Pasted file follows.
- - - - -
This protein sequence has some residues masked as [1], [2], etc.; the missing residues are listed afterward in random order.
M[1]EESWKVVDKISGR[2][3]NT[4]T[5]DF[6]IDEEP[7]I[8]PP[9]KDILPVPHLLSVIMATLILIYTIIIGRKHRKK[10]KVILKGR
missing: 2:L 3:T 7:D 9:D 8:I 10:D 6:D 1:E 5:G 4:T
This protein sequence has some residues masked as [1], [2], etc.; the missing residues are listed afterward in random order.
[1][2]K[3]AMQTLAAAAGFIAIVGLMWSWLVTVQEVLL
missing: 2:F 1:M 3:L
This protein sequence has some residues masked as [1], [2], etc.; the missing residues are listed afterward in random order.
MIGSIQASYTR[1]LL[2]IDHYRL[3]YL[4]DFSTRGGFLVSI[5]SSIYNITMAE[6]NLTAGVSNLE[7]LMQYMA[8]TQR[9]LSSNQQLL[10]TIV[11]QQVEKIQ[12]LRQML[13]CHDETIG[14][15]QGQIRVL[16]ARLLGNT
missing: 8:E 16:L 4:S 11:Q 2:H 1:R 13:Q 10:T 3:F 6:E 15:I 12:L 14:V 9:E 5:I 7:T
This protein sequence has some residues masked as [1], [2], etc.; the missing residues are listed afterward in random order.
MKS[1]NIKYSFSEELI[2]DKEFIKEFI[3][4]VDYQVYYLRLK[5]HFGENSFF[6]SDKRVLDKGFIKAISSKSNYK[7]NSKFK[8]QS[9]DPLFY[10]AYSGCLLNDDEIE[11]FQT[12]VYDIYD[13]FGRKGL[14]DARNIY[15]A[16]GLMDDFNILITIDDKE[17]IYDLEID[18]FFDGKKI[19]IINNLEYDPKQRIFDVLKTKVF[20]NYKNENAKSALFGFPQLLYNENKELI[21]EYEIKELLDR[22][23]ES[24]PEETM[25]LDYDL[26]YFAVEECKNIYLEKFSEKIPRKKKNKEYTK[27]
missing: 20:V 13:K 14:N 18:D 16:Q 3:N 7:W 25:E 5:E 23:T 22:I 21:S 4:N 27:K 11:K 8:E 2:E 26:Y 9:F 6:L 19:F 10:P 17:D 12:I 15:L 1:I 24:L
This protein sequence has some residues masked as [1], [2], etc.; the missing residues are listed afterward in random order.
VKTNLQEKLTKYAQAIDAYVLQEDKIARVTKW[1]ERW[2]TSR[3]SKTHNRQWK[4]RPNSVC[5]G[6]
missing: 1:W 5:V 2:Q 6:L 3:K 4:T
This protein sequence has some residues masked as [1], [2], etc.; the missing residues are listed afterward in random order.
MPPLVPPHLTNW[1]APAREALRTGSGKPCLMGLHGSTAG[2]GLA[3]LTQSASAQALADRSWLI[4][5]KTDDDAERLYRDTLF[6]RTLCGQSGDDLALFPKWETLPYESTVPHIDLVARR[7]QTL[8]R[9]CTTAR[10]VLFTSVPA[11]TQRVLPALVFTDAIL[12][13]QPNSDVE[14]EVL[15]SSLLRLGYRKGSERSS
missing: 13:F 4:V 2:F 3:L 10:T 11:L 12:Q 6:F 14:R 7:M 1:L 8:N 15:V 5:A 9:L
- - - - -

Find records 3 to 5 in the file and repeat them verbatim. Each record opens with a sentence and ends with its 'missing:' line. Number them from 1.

This protein sequence has some residues masked as [1], [2], etc.; the missing residues are listed afterward in random order.
MIGSIQASYTR[1]LL[2]IDHYRL[3]YL[4]DFSTRGGFLVSI[5]SSIYNITMAE[6]NLTAGVSNLE[7]LMQYMA[8]TQR[9]LSSNQQLL[10]TIV[11]QQVEKIQ[12]LRQML[13]CHDETIG[14][15]QGQIRVL[16]ARLLGNT
missing: 8:E 16:L 4:S 11:Q 2:H 1:R 13:Q 10:T 3:F 6:E 15:I 12:L 14:V 9:E 5:I 7:T
This protein sequence has some residues masked as [1], [2], etc.; the missing residues are listed afterward in random order.
MKS[1]NIKYSFSEELI[2]DKEFIKEFI[3][4]VDYQVYYLRLK[5]HFGENSFF[6]SDKRVLDKGFIKAISSKSNYK[7]NSKFK[8]QS[9]DPLFY[10]AYSGCLLNDDEIE[11]FQT[12]VYDIYD[13]FGRKGL[14]DARNIY[15]A[16]GLMDDFNILITIDDKE[17]IYDLEID[18]FFDGKKI[19]IINNLEYDPKQRIFDVLKTKVF[20]NYKNENAKSALFGFPQLLYNENKELI[21]EYEIKELLDR[22][23]ES[24]PEETM[25]LDYDL[26]YFAVEECKNIYLEKFSEKIPRKKKNKEYTK[27]
missing: 20:V 13:K 14:N 18:D 16:Q 3:N 7:W 25:E 5:E 23:T 22:I 21:S 4:N 27:K 11:K 8:E 2:E 26:Y 9:F 6:L 19:F 10:P 17:D 12:I 15:L 1:I 24:L
This protein sequence has some residues masked as [1], [2], etc.; the missing residues are listed afterward in random order.
VKTNLQEKLTKYAQAIDAYVLQEDKIARVTKW[1]ERW[2]TSR[3]SKTHNRQWK[4]RPNSVC[5]G[6]
missing: 1:W 5:V 2:Q 6:L 3:K 4:T